Now that I’m older, I get a chance to see artists grow from the start of their careers, and follow them through the highs and lows of those careers.
With Beyoncé Knowles, it’s been almost all highs.
Last week at Ford Field in downtown Detroit, I got to see her make history. Beyoncé became the only solo African American artist to sell out a US stadium tour. She performed to 42,000 people in an indoor stadium in Detroit, the largest crowd I have ever seen an African American solo artist draw. Prince never toured stadiums, and Michael Jackson only toured stadiums in Europe, not the States.
It’s an incredible achievement for any performer, but to see an African American woman play to so many people was emotional. The crowd was probably 70 percent African American women. They paid up to $250 dollars for tickets, and packed the bars and restaurants in downtown Detroit before and after the show.
It’s a feat that any performer would want to pull off, but for a female, and an African American female at that, it’s even more extraordinary. In an industry and world where women are warned that it’s not if they will be sexually harassed, but when they will be sexually harassed, it’s a measurable triumph for the female spirit.
I first saw her perform with Destiny’s Child when they were still considered an R & B act, before they “crossed over.” It was a radio show (several pop and R&B acts) back around the turn of the century, at a suburban arena, that didn’t sell out. They headlined the bill, and there was enough stage attitude to become a headliner, but honestly I doubt if anyone in the arena that day could see that the lead singer in the group would go on to become one of the biggest solo acts of all time.
The next time I saw Beyoncé was at her first official solo show at an anniversary for one of the big three in a suburb of Detroit. The reason why this is a first-person story is because I can’t give an unbiased review of Beyoncé due to the fact that she once approved me to work for her as her photographer for her record company during her first solo outing, which included Destiny’s Child, and her sister, Solange. I was a stand-in for another photographer friend, who passed the job to me. It was my understanding that after finding out that I worked with Prince that she said, “Well, if he can work for Prince, he can work with me.”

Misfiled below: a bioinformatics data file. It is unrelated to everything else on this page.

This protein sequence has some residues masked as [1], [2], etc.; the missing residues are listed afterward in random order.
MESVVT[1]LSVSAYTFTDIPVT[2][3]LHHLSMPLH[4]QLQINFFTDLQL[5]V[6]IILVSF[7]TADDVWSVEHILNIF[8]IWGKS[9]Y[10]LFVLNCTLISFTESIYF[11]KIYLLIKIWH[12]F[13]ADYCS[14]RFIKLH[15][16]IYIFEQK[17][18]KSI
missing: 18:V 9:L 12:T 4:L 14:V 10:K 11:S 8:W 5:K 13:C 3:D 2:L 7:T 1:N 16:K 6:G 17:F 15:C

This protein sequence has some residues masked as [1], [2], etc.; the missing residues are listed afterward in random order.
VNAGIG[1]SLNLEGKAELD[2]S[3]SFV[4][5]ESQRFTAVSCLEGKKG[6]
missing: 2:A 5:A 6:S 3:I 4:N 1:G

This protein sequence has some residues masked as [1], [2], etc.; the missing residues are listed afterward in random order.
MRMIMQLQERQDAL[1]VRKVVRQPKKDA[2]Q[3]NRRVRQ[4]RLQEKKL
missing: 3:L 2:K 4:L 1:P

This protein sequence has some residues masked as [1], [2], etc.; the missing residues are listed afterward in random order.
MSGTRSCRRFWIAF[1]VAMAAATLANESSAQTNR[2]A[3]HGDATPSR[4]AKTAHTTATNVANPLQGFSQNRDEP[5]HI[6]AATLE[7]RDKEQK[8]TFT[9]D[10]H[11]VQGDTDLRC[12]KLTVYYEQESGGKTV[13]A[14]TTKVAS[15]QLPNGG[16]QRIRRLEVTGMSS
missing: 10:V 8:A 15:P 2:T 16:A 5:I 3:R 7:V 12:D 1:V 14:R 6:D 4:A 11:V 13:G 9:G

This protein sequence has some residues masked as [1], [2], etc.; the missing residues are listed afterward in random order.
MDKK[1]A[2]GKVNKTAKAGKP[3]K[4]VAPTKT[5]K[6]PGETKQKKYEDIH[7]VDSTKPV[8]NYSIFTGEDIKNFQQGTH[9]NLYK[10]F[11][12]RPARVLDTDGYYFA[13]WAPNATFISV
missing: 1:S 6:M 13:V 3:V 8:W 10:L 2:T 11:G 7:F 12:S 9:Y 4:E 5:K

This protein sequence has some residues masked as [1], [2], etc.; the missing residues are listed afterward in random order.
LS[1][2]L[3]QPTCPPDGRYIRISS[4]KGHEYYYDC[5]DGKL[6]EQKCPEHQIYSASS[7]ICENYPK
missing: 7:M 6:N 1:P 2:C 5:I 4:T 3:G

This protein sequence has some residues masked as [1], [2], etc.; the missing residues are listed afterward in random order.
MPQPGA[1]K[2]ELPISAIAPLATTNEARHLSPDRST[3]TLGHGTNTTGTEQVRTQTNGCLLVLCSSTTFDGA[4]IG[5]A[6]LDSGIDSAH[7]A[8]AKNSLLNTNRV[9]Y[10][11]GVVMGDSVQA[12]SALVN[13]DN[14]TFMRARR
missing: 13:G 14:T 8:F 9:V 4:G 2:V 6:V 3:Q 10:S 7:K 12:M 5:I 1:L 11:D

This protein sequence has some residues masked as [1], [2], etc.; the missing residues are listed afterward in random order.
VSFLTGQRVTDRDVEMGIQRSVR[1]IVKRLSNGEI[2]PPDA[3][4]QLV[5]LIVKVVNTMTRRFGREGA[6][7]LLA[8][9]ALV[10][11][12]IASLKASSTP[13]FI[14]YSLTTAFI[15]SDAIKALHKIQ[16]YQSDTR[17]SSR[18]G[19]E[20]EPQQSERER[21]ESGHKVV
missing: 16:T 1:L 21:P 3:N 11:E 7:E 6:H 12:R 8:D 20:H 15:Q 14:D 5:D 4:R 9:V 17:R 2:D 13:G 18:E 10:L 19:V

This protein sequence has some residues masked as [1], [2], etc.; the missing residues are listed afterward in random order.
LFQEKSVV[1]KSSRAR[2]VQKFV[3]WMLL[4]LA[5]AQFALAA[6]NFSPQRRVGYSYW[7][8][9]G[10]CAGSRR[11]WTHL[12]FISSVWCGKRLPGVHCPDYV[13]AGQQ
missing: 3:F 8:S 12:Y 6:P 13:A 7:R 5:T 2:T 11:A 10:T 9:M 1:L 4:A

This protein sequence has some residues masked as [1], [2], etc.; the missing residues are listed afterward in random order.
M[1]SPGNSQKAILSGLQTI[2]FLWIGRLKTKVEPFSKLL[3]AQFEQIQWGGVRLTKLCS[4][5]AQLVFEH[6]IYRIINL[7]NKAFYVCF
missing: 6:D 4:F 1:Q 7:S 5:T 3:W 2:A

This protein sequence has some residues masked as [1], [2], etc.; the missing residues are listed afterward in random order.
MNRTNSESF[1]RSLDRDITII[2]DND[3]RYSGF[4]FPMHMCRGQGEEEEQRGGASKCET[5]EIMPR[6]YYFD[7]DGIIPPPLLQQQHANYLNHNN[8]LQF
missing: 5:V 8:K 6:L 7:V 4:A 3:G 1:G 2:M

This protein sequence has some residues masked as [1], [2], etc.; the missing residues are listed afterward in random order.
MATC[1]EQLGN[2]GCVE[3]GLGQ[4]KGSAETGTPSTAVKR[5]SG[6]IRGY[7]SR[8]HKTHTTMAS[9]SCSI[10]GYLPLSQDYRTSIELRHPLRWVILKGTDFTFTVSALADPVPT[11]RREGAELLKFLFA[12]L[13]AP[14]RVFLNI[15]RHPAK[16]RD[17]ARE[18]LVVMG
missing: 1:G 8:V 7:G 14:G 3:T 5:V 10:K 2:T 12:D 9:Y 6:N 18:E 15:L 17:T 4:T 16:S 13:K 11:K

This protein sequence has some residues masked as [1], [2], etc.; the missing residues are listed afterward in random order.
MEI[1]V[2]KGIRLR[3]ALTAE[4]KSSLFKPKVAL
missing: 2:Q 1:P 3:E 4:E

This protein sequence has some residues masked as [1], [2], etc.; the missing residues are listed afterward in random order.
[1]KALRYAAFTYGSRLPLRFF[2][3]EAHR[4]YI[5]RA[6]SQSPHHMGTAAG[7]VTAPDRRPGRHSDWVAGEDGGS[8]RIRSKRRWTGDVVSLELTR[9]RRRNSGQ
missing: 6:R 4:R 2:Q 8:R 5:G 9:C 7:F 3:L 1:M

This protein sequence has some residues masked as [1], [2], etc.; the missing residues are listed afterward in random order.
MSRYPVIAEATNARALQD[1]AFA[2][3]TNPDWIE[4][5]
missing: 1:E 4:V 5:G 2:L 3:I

With the gig, I got a chance to knock off a professional bucket list item. To work a show in a documentary style, backstage, and in front of the stage, from beginning to end. I was amazed to see that she was running the show herself, and she was only 21 at the time. When her at-the-time boyfriend (and future husband) Jay Z joined her onstage in front of 65,000 people, it would be one of the first times they performed together in public.
From her solo start in a Detroit suburb where she performed in front of 65, 000 people, to last Tuesday at Ford Field in front of 42, 000 paying fans (her first solo show was free of charge), she came full Detroit circle. Just about 50 feet in front of me stood a huge cube, reminiscent of the Borg cube from the science fiction TV series, “Star Trek: The Next Generation.” The Borg’s mission was to assimilate all life forms they encountered into their collective unit. It was hard not to look at that cube (which absorbed images of Beyoncé and her family and acted as a stage for dancers and opened up to reveal circus type performers dangling from on high) and not think that the audience was not being assimilated into the Beyoncé collective.
As soon as I saw the cube, which must have been nearly seven stories tall, that was my first thought; “We are being assimilated. The entire Southeastern Michigan area is being assimilated.”
The show was an event, a spectacle. I have seen thousands of bands live, including most of the major acts that can sell out a stadium, and I have never seen anything like the Ford Field show. U2 needs to check the show out. The cube beats the Pop Mart arch in spades.
During the show, Beyoncé mentioned the trip she took with her family earlier in the day to the Motown museum and remarked that the people in Detroit have been privileged to have been witness to so much great talent.
Indeed they are.